* Ethylene benchmark written into purchase contracts for plastics
* Index veers from true cost since 2013 because of rebates
* Benchmark provider says not its job to factor in discounts
By Libby George and Karolin Schaps
LONDON, June 14 (Reuters) - An unregulated benchmark used to set the price of plastics in Europe has veered above the true cost in recent years, because of secret rebates chemical companies give each other that disguise the price of the main precursor, four sources familiar with the industry say.
Ethylene, a flammable gas, is the main feedstock used to synthesise the most commonly used plastics, found in the vast majority of all manufactured goods. It is produced in refineries from natural gas or crude oil, as one of the main products of the $400 billion global petrochemicals industry.
When manufacturers buy and sell plastic, a benchmark of the ethylene price is often written into their purchase contracts, to reflect the raw material cost.
But the European index is unregulated and, the sources said, has overstated the actual price for the past four years because it does not take into account the now common practice of firms negotiating rebates.
The sources include one person at a petrochemical company and three people who research the industry.
The actual price companies charge each other for the chemical is secret, and companies tend to offer big clients discounts from the benchmark to reflect economies of scale, local market conditions, or other factors. But those discounts have grown, making the benchmark a less accurate reflection of the real costs.
Companies do not have to pass the rebates on to their customers further down the supply chain, who are contractually obliged to pay prices based on the higher benchmark.
Reuters was unable to assess the degree to which the practice has hurt manufacturers of goods made from plastics. More than 10 companies that buy or sell ethylene, contacted by Reuters, declined to discuss their pricing, including any rebates they offer or receive.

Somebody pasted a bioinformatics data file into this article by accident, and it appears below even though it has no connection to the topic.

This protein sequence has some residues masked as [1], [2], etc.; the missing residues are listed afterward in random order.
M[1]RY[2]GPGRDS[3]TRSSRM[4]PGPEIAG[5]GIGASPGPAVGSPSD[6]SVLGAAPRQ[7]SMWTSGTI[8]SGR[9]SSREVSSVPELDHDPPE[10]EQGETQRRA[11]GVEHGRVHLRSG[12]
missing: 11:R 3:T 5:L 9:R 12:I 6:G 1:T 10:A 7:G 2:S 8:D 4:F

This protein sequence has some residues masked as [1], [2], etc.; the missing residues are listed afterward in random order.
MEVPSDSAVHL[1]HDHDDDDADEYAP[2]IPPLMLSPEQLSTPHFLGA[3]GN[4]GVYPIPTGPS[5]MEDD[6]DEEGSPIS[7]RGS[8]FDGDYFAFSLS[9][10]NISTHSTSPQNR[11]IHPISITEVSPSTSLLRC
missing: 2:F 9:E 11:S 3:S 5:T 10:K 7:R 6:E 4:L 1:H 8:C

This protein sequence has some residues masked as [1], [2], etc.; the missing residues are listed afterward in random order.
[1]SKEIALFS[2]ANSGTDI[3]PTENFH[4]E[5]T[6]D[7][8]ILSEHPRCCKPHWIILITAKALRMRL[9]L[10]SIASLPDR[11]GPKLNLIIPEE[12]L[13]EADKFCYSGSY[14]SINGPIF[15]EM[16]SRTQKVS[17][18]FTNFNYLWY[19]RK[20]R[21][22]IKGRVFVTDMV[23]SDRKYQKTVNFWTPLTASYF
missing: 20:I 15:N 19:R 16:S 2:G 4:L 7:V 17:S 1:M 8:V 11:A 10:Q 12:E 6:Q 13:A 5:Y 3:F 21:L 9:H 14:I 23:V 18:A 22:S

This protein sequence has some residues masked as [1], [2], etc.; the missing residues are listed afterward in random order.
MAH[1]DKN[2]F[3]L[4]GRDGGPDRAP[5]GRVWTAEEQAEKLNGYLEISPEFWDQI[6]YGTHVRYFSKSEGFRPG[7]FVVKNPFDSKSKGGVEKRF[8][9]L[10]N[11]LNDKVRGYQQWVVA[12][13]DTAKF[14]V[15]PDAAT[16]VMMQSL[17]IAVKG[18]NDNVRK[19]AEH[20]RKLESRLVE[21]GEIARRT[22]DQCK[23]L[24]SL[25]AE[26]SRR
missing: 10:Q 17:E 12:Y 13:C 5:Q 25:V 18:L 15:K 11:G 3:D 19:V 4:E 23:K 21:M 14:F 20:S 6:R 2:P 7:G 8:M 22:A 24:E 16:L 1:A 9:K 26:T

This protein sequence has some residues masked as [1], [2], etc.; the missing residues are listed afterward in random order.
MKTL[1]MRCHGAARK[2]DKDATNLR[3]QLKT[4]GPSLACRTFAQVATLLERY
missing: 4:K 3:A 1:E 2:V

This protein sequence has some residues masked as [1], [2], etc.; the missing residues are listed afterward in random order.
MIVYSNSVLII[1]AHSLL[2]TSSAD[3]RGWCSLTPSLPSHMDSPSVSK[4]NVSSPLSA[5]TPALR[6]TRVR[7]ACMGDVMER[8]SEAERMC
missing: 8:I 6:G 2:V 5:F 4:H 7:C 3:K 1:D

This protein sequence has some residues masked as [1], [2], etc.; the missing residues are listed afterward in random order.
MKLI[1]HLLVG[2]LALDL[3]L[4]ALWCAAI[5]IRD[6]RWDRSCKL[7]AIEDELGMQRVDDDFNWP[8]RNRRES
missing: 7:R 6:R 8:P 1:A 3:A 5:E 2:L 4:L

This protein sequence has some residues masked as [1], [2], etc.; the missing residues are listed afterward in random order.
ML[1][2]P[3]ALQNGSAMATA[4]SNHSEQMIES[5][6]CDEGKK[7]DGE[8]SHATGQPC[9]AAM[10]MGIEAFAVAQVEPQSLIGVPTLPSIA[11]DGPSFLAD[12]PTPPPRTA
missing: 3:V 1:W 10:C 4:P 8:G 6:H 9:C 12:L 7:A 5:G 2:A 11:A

Most of the sources that spoke to Reuters said they did not believe rebates had made the market unfair. But they say the lack of transparency, and the divergence between the published benchmark and the true price, could create the potential for suppliers to overcharge customers who may be unaware of the practice.
"There's an understanding that this is not a perfect process," said Matthew Thoelke, senior director of olefins and derivatives at analysis firm IHS.
The sources said the petrochemical companies that participate in setting the ethylene contract price while giving or receiving rebates include Europe's biggest, such as BASF, Royal Dutch Shell, Total and LyondellBasell. BASF, Shell and Total declined to comment on their pricing. LyondellBasell did not respond to Reuters request for comment.
The benchmark for the price of ethylene used in nearly all European contracts is produced by the Independent Chemical Information Service, or ICIS, which has published its "ethylene contract price" since 1980.
ICIS is now a unit of Reed Business Information. Thomson Reuters, parent company of Reuters, competes with Reed as a supplier of benchmark prices for other commodities but does not publish a rival index price for ethylene.
ICIS senior editor Nel Weddle said the benchmark, published after confirming agreements with at least four companies who buy and sell ethylene, allows everyone to start on a "level playing field" with knowledge of prices.
However, the figures it uses to compile the index do not include rebates off the benchmark price. ICIS said it is not responsible for collecting information about such rebates, which it called "a common part of any supply or purchase contract".